Readathon 2016: Books 11-15

Sooo I just finished my PhD thesis this week! Maybe that is why I didn’t read that many books. Or maybe it was the books’ fault…


11. Tokyo Year Zero, by David Peace


Readathon category: A crime book

Aaaah, I did not enjoy reading this book… And I rewarded it by wearing a dress I don’t like…

I should like it. It is a crime novel that takes place in Tokyo in 1945-1946. Every part of this sentence sounds interesting.

And although it was written in a “poetic/lyrical” way (which I hate), that did not bother me initially. For example usually every second sentence of the book is a repetitive thought of the main character, which could be something like “gari gari” (the sound of scratching your head because of lice) or a short sentence he keeps thinking over and over.

When I reached the end I realized I did not understand what the plot twist in the end was, because I had been completely lost in the abstractness of the whole book. And I did not care enough to go back and find out.

So ⭐ ⭐ from me, but I am sure many of you will find this book great.


12. The Buried Giant, by Kazuo Ishiguro


Readathon category: A book that takes place before 1800

(there were some fantasy elements in this book, so I was a little reluctant to put it in this category… but whatever, there is no readathon police! or is there?)

The exact opposite happened with this book. It is a book that takes place some years after the death of King Arthur, in the countryside of Britain. The story includes knights, dragons, monks and an old couple that walks to go to their son’s village. Everything in this description is completely repulsive to me (except maybe the monks, I always find them interesting).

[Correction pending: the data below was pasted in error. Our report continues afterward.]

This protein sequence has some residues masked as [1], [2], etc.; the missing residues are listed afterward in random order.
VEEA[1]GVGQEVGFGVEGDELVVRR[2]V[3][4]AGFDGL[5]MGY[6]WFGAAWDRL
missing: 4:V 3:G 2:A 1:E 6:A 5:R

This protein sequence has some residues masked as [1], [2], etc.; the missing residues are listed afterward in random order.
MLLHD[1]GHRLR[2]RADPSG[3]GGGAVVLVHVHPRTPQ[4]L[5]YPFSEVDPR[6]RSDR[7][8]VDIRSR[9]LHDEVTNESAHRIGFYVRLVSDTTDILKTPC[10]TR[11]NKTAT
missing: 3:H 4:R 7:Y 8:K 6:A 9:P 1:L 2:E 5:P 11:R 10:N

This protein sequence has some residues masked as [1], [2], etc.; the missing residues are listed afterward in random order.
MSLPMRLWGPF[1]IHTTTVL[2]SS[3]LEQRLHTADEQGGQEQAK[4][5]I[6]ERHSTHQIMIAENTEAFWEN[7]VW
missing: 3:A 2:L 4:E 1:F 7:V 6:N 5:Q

But I liked it! And since I hate everything in this story but I still liked it, means that the author is great. I have only read Never let me go by Kazuo Ishiguro, which I found amazing, but which is also totally different from this book. So two completely different books, both very good… I think I need to read more from him!

⭐ ⭐ ⭐ ⭐


13. Equal Rites (Discworld #3), by Terry Pratchett


Readathon category: a book by an author that died after 2011

Keeping up with my 2016 book resolutions, I finally read my first Terry Pratchett!

The Discworld novels don’t need to be read in a row. And everyone says the first one is not very good. However there are sub-stories. This book for example was the first of the Witches series. For more information, look at this amazing infographic.

I really like fantasy novels and surely this one was of high quality. It is the story of a girl that can become a wizard. But wizards are only men! With the help of a witch (totally different than a wizard) the girl tries to find out where she belongs.

The world was great and Pratchett writes with a lot of humor. Plus, super girl-power message, that women can be whatever they want, even wizards. But why did I struggle? One thing I can say is that surely you don’t feel any connection with the characters, there is no depth. But I never cared about that… But I was told that I should start with his 5th book and then move backwards, since Pratchett needed some time to become amazing.